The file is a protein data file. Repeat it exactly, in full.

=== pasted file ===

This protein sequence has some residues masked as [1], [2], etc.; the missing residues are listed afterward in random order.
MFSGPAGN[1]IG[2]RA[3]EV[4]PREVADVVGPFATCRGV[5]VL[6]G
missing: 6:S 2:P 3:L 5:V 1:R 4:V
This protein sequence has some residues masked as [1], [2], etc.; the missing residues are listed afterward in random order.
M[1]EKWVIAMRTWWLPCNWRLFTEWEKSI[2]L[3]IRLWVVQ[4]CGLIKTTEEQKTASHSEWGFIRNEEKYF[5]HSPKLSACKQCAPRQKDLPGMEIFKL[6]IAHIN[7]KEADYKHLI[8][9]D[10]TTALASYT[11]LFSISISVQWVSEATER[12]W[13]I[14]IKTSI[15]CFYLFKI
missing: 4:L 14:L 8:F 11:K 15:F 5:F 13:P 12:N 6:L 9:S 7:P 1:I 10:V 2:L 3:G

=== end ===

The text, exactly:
This protein sequence has some residues masked as [1], [2], etc.; the missing residues are listed afterward in random order.
MFSGPAGN[1]IG[2]RA[3]EV[4]PREVADVVGPFATCRGV[5]VL[6]G
missing: 6:S 2:P 3:L 5:V 1:R 4:V
This protein sequence has some residues masked as [1], [2], etc.; the missing residues are listed afterward in random order.
M[1]EKWVIAMRTWWLPCNWRLFTEWEKSI[2]L[3]IRLWVVQ[4]CGLIKTTEEQKTASHSEWGFIRNEEKYF[5]HSPKLSACKQCAPRQKDLPGMEIFKL[6]IAHIN[7]KEADYKHLI[8][9]D[10]TTALASYT[11]LFSISISVQWVSEATER[12]W[13]I[14]IKTSI[15]CFYLFKI
missing: 4:L 14:L 8:F 11:K 15:F 5:F 13:P 12:N 6:L 9:S 7:P 1:I 10:V 2:L 3:G